MAJOR decisions made by city council Wednesday during the last meeting before the six-week summer break:

Hey there, time traveller!
This article was published 22/7/2009 (4244 days ago), so information in it may no longer be current.

MAJOR decisions made by city council Wednesday during the last meeting before the six-week summer break:

 

City-owned utility

What happened: Council voted 10-6 to create a new utility to assume responsibility for water, sewer, garbage and recycling services and possibly produce green power. The plan would also see the utility extend services to neighbouring municipalities and enter into some form of partnership with a private engineering consortium to complete approximately $1 billion worth of waste-water plant upgrades and combined-sewer replacements.

In opposition: Couns. Russ Wyatt (Transcona), Jenny Gerbasi (Fort Rouge), Dan Vandal (St. Boniface), John Orlikow (River Heights), Harvey Smith (Daniel McIntyre) and Lillian Thomas (Elmwood) voted against the utility plan for a laundry list of reasons, starting with the imprecise and seemingly contradictory business plan.

Quote of the debate: "They're throwing 'privatization' around the way Joe McCarthy used to throw around 'Communism,' " said St. Norbert Coun. Justin Swandel, referring to utility opponents who fear the private partnership will be a prelude to privatization of city services.

 

Parker land swap

 

What happened: Council voted 10-6 to give developer Andrew Marquess 57 acres of unserviced city land in northwest Fort Garry, where he hopes to build 3,500 townhouses, in exchange for nine acres of serviced land in the Fort Rouge Yards, which Winnipeg Transit desires for a garage expansion. The plan could also pave the way for a new bus-rapid-transit spur line toward southwest Winnipeg, an extension of Sterling Lyon Parkway east to Pembina Highway and new commercial development on land owned by Shindico and Manitoba Hydro south of Taylor Avenue.

In opposition: Gerbasi, Orlikow, Smith, Thomas, Vandal and Wyatt.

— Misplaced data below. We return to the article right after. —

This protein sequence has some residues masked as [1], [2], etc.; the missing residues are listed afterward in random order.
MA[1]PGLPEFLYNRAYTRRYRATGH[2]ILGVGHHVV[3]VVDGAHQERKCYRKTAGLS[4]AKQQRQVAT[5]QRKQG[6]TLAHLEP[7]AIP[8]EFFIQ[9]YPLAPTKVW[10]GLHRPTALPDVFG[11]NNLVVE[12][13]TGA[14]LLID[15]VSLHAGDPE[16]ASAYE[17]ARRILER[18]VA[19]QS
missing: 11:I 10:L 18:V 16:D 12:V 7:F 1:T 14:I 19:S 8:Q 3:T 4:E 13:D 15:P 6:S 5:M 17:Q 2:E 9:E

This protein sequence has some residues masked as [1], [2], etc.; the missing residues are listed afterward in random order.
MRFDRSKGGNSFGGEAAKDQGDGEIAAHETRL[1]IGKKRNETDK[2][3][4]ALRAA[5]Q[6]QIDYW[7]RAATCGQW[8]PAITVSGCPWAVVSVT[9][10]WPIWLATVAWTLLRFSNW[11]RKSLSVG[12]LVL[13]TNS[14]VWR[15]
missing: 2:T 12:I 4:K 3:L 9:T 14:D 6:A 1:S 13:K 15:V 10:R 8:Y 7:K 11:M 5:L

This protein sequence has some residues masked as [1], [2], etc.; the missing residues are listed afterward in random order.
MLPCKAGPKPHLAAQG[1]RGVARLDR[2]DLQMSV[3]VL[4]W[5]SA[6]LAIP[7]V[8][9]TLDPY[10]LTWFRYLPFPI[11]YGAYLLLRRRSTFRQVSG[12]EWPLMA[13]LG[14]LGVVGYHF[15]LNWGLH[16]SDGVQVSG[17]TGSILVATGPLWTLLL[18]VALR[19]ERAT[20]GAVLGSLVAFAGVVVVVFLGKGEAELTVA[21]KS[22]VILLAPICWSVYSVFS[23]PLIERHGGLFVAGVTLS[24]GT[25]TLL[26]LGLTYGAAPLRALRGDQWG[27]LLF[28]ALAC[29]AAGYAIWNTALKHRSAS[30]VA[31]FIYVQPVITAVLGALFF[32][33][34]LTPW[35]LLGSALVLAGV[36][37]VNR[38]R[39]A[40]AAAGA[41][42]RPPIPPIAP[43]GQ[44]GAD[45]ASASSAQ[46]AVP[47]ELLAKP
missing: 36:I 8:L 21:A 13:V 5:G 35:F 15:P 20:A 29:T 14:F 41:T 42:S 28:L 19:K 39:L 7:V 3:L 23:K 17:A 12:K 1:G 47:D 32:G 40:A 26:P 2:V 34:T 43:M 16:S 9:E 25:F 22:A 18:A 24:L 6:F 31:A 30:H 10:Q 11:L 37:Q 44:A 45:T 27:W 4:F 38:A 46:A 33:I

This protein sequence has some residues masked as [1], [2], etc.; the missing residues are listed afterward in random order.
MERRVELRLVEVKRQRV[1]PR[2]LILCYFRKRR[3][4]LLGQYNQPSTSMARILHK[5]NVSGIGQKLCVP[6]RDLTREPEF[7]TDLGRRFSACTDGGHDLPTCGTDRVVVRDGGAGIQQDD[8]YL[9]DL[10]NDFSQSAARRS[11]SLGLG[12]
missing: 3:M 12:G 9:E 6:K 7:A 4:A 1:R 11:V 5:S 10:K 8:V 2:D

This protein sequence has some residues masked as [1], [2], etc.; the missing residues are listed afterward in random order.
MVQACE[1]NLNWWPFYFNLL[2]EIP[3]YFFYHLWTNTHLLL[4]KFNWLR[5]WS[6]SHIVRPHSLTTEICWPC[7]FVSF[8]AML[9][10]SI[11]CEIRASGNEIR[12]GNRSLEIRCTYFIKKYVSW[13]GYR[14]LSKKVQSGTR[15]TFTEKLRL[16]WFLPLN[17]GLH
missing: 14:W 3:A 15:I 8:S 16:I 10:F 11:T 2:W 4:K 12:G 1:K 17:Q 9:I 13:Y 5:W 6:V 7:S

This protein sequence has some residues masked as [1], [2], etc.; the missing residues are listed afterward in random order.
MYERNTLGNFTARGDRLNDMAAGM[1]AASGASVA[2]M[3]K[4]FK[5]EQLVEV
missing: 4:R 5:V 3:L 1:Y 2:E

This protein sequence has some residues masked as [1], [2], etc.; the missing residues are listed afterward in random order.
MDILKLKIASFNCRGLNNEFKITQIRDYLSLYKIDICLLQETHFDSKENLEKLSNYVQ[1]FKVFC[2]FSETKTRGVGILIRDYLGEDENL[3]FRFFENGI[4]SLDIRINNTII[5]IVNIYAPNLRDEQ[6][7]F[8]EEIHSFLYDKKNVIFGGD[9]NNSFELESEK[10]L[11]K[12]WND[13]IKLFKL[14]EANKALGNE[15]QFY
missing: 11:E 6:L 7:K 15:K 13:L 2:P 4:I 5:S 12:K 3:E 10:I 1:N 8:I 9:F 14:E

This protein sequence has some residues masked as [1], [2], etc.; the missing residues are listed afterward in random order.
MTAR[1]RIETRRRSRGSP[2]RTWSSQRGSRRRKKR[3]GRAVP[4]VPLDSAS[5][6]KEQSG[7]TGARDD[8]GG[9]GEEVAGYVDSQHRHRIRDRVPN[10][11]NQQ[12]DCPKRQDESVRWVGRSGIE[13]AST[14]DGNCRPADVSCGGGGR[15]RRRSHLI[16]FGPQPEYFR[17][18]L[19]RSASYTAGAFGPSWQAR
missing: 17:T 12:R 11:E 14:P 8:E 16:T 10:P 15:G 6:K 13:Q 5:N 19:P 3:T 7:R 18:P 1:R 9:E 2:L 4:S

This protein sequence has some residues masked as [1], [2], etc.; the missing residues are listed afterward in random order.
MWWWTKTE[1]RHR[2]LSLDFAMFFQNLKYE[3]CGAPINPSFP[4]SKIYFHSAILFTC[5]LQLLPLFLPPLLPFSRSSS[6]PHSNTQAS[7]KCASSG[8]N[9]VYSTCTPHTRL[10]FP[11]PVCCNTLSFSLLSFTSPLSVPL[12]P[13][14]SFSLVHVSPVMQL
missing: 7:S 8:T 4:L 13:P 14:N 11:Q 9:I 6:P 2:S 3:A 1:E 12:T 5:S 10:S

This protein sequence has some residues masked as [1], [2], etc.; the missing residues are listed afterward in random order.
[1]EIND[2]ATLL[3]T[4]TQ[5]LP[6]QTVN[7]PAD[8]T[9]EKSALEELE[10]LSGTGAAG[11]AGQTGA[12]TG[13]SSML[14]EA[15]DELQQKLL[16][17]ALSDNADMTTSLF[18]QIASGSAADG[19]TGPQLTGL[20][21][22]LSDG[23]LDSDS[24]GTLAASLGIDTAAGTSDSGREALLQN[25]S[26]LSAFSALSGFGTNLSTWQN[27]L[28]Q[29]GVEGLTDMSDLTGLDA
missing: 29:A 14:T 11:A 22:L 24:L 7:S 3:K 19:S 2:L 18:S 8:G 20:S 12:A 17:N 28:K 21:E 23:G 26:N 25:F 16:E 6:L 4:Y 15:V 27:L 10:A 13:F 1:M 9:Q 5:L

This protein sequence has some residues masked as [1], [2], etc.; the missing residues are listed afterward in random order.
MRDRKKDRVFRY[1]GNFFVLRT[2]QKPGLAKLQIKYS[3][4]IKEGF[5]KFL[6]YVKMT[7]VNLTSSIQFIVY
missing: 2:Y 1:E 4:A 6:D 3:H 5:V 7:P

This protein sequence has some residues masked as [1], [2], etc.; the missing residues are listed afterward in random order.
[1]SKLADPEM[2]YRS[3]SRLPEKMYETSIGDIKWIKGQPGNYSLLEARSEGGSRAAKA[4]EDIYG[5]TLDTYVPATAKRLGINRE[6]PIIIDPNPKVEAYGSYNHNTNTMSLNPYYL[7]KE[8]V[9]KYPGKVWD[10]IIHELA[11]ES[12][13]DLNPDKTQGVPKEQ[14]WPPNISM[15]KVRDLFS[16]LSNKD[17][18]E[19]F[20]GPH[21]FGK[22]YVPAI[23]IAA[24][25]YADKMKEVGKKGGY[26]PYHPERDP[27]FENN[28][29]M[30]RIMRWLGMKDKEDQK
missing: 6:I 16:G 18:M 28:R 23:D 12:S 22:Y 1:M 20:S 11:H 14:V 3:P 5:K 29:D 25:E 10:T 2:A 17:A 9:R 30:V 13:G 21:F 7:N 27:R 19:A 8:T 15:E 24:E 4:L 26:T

Quote of the debate: "The fact this is being rammed through here at 8:30 at night on a Wednesday in July is a bunch of garbage," a seething Wyatt shouted, repeating his assertion the plan is being rushed through city hall.

"We don't have immunity on the floor of council, so I can't say what I want to say," he continued, drawing references to last year's Riverside Park Management affair, which saw Wyatt and five other city councillors accuse Mayor Sam Katz of conflict of interest.

 

Grain Exchange Annex

 

What happened: Council voted 10-6 to ignore a historic buildings committee recommendation to grant heritage protection to the Grain Exchange Annex, an 89-year-old, three-storey building on Lombard Avenue, next to the older, larger and more historically significant Grain Exchange Building. The Annex's owner wants to demolish the building to create loading docks to service the Grain Exchange Building as well as a new parkade with main-floor commercial space.

In opposition: Couns. Wyatt, Gerbasi, Vandal, Thomas, Orlikow and Smith voted in opposition because they feel the developer could pursue his parkade plan without harming the annex.

Quote of the debate: Gerbasi could not believe Heritage Winnipeg supported the demolition on the grounds it would make the Grain Exchange Building more viable. "They're supposed to be a heritage advocacy group," she complained.

 

Whellams Lane apartments

 

What happened: Council voted 15-1 to allow Vancouver developer Devonshire Properties to add two new buildings to Edgewood Estates, an existing complex in North Kildonan. Two previous attempts to add to the complex were defeated or withdrawn in the face of opposition from residents and politicians.

In opposition: Thomas voted in opposition because she fears the new towers may cast a shadow on Chief Peguis Trail and create icy conditions for motorists.

 

Union Bank Tower redevelopment

 

COUNCIL voted unanimously to approve $2.9 million in heritage conservation grants and tax credits for Red River College's conversion of the Union Bank Tower on Main Street into a new culinary arts school and student residence.

 

And on the lighter side

 

THE marathon utility debate -- which lasted from 9:30 a.m. until 6:25 p.m., including a lunch break and 40 minutes of unrelated delegations -- was livened up by a University of Manitoba Students Union representative who gave city council a series of "failing grades" and a hilarious presentation by normally serious inner-city activist Tom Simms, who ridiculed the potential restriction of access to information about public-private partnerships by brandishing an oversized cheque to "We don't know."

 

And on the really funny side ...

 

AT one point, council speaker Harry Lazarenko made a reference to "Ukrainian president Obama." St. Vital Coun. Gord Steeves later corrected the error. It was a very long day.

 

-- Bartley Kives